• 13.
    Åkerblom, Ida E.
    et al.
    Stockholm University, Faculty of Science, Department of Materials and Environmental Chemistry (MMK).
    Ojwang, Dickson O.
    Stockholm University, Faculty of Science, Department of Materials and Environmental Chemistry (MMK).
    Grins, Jekabs
    Stockholm University, Faculty of Science, Department of Materials and Environmental Chemistry (MMK).
    Svensson, Gunnar
    Stockholm University, Faculty of Science, Department of Materials and Environmental Chemistry (MMK).
    A thermogravimetric study of thermal dehydration of copper hexacyanoferrate by means of model-free kinetic analysis2017In: Journal of thermal analysis and calorimetry (Print), ISSN 1388-6150, E-ISSN 1588-2926, Vol. 129, no 2, p. 721-731Article in journal (Refereed)
    Abstract [en]

    The kinetics of thermal dehydration of K2x/3Cu[Fe(CN)6]2/3·nH2O was studied using thermogravimetry for x = 0.0 and 1.0. Data from both non-isothermal and isothermal measurements was used for model-free kinetic analysis by the Friedman and KAS methods. The water content was determined to be n = 2.9 – 3.9, with an additional ~10% of water, likely surface adsorbed, that leaves very fast when samples are exposed to a dry atmosphere. The determined activation energies are 19 kJ (mol H2O)-1 for x = 0.0 and 16 kJ (mol H2O)-1 for x = 1.0. The dehydration is adequately described as a diffusion controlled single step reaction following the D3 Jander model. The determined dehydration enthalpy is, 11 kJ (mol H2O)-1 for x = 0.0 and 27 kJ (mol H2O)-1 for x = 1.0, relative to that of water. The increase with increasing x is evidence for that the H2O molecules form bonds to the incorporated K+ ions.

  • 14. Kravchenko, Ekaterina
    et al.
    Zakharchuk, Kiryl
    Viskup, Alexander
    Grins, Jekabs
    Stockholm University, Faculty of Science, Department of Meteorology .
    Svensson, Gunnar
    Stockholm University, Faculty of Science, Department of Materials and Environmental Chemistry (MMK).
    Pankov, Vladimir
    Yaremchenko, Aleksey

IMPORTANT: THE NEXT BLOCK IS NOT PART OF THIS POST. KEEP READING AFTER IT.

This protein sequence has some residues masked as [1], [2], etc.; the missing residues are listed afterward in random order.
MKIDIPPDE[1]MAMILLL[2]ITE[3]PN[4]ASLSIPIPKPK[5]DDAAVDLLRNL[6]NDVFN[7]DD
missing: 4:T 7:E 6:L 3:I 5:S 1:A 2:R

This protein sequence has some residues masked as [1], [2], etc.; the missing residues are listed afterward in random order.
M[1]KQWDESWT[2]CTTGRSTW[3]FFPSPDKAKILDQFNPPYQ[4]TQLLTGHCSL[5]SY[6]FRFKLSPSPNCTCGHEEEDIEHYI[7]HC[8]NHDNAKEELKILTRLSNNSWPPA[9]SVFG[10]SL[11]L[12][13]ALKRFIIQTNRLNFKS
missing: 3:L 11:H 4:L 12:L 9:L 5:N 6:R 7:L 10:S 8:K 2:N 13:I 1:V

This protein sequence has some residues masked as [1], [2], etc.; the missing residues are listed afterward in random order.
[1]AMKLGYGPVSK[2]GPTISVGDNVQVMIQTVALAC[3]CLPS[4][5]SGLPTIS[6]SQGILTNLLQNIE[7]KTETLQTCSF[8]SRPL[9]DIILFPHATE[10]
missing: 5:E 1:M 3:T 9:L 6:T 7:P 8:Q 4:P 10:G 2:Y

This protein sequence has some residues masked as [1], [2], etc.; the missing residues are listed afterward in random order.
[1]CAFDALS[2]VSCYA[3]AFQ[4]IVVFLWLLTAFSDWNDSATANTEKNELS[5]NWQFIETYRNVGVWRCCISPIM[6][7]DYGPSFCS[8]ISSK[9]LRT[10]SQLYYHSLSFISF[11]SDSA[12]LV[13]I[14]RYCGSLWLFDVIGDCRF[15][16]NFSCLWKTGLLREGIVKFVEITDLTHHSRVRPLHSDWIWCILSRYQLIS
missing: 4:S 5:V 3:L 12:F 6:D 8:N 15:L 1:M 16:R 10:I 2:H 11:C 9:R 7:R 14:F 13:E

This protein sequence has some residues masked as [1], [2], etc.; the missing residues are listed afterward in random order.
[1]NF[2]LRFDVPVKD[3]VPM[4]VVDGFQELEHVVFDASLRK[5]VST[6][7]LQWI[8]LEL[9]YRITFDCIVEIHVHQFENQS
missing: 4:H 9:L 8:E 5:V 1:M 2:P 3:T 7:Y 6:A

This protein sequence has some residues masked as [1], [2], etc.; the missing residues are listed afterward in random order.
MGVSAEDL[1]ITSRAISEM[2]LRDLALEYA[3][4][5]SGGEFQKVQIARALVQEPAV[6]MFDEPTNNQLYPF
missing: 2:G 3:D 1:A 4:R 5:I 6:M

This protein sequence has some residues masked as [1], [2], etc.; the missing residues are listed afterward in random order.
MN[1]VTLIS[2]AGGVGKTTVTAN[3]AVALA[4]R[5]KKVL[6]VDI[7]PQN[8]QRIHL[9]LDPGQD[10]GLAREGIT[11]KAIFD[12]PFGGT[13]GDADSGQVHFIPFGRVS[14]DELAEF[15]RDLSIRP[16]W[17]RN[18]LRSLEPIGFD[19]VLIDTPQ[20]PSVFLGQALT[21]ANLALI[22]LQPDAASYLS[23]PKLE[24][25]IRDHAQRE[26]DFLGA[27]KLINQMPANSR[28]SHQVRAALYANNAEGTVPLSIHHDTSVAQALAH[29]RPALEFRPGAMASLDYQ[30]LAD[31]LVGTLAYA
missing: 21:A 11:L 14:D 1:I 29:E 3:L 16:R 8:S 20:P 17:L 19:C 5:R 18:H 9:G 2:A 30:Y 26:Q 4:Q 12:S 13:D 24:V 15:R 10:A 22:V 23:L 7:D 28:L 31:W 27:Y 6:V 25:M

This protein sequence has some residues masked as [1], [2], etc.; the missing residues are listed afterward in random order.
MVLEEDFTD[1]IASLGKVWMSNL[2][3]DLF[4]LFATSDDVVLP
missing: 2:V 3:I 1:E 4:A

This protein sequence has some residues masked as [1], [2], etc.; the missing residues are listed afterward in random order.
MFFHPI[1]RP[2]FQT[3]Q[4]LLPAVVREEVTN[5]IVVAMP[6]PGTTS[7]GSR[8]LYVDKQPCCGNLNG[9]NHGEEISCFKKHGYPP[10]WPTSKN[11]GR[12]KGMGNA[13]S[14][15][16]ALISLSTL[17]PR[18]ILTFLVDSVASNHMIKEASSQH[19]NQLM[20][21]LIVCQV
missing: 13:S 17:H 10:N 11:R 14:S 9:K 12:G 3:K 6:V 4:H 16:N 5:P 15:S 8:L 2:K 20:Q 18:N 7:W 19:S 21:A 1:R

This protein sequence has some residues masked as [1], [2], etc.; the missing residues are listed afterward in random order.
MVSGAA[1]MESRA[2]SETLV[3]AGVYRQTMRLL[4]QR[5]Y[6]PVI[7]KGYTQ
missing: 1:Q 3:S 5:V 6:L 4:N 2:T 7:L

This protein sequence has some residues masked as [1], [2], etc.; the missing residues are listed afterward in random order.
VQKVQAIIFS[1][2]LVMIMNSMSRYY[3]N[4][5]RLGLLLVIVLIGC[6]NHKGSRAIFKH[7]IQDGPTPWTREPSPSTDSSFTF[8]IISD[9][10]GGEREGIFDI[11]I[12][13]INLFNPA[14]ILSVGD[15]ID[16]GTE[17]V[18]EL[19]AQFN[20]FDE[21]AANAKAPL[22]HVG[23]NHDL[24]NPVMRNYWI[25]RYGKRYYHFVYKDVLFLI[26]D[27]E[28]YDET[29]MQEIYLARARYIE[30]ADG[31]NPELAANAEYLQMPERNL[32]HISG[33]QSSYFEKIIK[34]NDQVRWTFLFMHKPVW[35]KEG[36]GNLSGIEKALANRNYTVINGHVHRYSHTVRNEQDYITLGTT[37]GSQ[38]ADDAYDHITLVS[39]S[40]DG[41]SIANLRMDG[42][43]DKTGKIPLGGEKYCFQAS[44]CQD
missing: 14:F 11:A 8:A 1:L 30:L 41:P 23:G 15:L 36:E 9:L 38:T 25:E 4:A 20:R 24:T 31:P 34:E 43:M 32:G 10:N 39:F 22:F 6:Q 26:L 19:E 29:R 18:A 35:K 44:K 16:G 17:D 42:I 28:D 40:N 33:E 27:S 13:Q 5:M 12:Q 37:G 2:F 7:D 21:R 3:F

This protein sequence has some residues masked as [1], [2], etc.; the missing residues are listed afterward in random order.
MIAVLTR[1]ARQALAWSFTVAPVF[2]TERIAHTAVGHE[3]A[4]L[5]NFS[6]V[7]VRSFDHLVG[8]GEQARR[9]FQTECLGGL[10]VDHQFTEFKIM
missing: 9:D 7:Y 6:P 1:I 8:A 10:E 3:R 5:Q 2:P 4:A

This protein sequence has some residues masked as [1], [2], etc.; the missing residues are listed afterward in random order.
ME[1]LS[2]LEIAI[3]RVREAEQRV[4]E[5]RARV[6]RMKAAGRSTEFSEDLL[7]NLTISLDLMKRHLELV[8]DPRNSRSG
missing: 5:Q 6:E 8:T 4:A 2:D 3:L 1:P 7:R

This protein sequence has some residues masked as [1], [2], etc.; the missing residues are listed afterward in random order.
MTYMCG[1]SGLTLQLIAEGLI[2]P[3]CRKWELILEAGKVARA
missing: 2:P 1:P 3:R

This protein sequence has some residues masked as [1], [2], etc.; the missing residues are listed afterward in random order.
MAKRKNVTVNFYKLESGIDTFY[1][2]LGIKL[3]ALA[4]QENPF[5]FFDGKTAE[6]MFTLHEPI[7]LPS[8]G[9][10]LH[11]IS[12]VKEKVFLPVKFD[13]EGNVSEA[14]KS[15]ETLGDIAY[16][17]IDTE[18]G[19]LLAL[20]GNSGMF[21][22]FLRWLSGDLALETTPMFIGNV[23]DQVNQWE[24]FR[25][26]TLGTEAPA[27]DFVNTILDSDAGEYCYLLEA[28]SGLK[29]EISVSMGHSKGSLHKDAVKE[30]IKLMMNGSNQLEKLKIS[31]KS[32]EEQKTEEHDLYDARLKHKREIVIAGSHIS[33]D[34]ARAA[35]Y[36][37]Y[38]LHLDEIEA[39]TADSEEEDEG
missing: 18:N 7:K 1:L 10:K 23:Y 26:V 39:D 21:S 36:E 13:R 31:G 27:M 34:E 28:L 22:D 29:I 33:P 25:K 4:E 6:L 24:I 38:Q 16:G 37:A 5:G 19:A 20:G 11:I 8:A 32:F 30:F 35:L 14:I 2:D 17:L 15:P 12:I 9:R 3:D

Impact of Oxygen Deficiency on the Electrochemical Performance of K2NiF4-Type (La1-xSrx)(2)NiO4-delta Oxygen Electrodes2017In: ChemSusChem, ISSN 1864-5631, E-ISSN 1864-564X, Vol. 10, no 3, p. 600-611Article in journal (Refereed)
    Abstract [en]

    Perovskite-related (La1-xSrx)(2)NiO4-delta (x= 0.5-0.8) phases were explored for possible use as oxygen electrodes in solid electrolyte cells with a main focus on the effect of oxygen deficiency on the electrocatalytic activity. (La1-xSrx)(2)NiO4-d solid solutions were demonstrated to preserve the K2NiF4-type tetragonal structure under oxidizing conditions. Acceptor-type substitution by Sr is compensated by the formation of oxygen vacancies and electron holes and progressively increases high-temperature oxygen nonstoichiometry, which reaches as high as d= 0.40 for x= 0.8 at 950 degrees C in air. The electrical conductivity of (La1-xSrx)(2)NiO4-d ceramics at 500-1000 degrees C and p(O-2) >= 10(-3) atm is p-type metallic-like. The highest conductivity, 300 Scm(-1) at 800 degrees C in air, is observed for x= 0.6. The average thermal expansion coefficients, (14.0-15.4) x 10(-6) K-1 at 25900 degrees C in air, are sufficiently low to ensure the thermomechanical compatibility with common solid electrolytes. The polarization resistance of porous (La1-xSrx)(2)NiO4-d electrodes applied on a Ce0.9Gd0.1O2-delta solid electrolyte decreases with increasing Sr concentration in correlation with the concentration of oxygen vacancies in the nickelate lattice and the anticipated level of mixed ionic-electronic conduction. However, this is accompanied by increasing reactivity between the cell components and necessitates the microstructural optimization of the electrode materials to reduce the electrode fabrication temperature.

  • 15.
    Wardecki, Dariusz
    et al.
    Stockholm University, Faculty of Science, Department of Materials and Environmental Chemistry (MMK).
    Ojwang, Dickson O.
    Stockholm University, Faculty of Science, Department of Materials and Environmental Chemistry (MMK).
    Grins, Jekabs
    Stockholm University, Faculty of Science, Department of Materials and Environmental Chemistry (MMK).
    Svensson, Gunnar
    Stockholm University, Faculty of Science, Department of Materials and Environmental Chemistry (MMK).
    Neutron Diffraction and EXAFS Studies of K2x/3Cu[Fe(CN)(6)](2/3)center dot nH(2)O2017In: Crystal Growth & Design, ISSN 1528-7483, E-ISSN 1528-7505, Vol. 17, no 3, p. 1285-1292Article in journal (Refereed)